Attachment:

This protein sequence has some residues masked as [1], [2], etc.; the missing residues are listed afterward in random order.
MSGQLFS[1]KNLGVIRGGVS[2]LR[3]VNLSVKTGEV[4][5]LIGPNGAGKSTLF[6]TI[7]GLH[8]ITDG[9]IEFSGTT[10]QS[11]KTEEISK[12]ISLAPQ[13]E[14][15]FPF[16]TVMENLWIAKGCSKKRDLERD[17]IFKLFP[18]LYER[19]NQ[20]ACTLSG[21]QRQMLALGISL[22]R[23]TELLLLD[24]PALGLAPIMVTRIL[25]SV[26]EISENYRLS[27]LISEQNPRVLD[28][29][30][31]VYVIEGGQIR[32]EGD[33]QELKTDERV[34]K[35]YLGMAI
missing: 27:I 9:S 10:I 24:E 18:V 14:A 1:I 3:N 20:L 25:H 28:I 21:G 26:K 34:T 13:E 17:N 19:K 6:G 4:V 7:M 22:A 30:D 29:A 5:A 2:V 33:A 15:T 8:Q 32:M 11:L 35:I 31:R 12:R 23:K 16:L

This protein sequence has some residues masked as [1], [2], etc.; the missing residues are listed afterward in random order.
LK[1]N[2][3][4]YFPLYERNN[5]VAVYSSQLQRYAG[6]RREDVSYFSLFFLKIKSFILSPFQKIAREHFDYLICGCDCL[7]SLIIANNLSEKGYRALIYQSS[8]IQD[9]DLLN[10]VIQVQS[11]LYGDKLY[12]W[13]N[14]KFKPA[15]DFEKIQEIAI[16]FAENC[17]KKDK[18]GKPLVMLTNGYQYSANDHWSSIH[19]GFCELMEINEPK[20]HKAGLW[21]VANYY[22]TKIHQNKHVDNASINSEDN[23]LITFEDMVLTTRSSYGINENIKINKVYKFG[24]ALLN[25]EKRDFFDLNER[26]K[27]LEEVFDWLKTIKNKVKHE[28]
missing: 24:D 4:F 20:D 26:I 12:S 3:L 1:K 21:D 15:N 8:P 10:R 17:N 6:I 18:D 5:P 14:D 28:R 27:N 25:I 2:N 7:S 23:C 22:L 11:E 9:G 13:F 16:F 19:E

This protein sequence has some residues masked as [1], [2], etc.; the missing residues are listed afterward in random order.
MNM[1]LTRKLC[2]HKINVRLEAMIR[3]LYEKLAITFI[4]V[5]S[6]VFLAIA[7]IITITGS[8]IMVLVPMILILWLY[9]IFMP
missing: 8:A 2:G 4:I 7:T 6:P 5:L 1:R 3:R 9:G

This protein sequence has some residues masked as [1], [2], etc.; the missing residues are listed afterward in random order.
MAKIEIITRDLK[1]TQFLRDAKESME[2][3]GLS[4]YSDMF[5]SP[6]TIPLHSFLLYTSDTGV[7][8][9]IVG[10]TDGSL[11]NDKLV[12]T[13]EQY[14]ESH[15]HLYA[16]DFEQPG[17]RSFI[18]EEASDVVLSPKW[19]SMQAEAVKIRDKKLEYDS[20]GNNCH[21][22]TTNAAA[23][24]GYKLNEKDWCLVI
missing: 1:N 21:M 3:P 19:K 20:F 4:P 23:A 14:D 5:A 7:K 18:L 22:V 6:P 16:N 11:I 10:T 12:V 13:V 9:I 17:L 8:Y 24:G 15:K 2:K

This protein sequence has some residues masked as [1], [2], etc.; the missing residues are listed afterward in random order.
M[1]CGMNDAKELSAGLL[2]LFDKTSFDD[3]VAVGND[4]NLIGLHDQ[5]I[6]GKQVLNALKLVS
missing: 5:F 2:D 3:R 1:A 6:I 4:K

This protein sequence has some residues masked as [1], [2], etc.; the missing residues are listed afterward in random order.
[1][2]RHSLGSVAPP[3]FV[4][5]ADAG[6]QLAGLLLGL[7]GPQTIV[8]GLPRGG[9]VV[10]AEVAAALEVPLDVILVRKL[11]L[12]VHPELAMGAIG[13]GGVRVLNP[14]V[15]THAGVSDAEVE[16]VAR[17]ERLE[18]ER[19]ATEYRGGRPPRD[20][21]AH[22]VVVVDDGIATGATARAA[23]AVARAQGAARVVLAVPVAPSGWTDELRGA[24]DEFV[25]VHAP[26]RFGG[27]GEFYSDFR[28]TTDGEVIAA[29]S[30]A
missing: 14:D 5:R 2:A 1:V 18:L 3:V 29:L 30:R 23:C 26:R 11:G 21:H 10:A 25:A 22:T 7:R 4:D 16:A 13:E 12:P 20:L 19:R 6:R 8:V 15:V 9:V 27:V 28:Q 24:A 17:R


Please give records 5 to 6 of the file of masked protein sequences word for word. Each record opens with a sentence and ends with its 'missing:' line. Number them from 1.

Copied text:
This protein sequence has some residues masked as [1], [2], etc.; the missing residues are listed afterward in random order.
M[1]CGMNDAKELSAGLL[2]LFDKTSFDD[3]VAVGND[4]NLIGLHDQ[5]I[6]GKQVLNALKLVS
missing: 5:F 2:D 3:R 1:A 6:I 4:K

This protein sequence has some residues masked as [1], [2], etc.; the missing residues are listed afterward in random order.
[1][2]RHSLGSVAPP[3]FV[4][5]ADAG[6]QLAGLLLGL[7]GPQTIV[8]GLPRGG[9]VV[10]AEVAAALEVPLDVILVRKL[11]L[12]VHPELAMGAIG[13]GGVRVLNP[14]V[15]THAGVSDAEVE[16]VAR[17]ERLE[18]ER[19]ATEYRGGRPPRD[20][21]AH[22]VVVVDDGIATGATARAA[23]AVARAQGAARVVLAVPVAPSGWTDELRGA[24]DEFV[25]VHAP[26]RFGG[27]GEFYSDFR[28]TTDGEVIAA[29]S[30]A
missing: 14:D 5:R 2:A 1:V 18:L 3:V 29:L 30:R 23:C 26:R 11:G 21:H 10:A 25:A 22:T 7:R 4:D 16:A 13:E 12:P 20:L 19:R 6:R 8:V 15:V 9:V 27:V 28:Q 24:A 17:R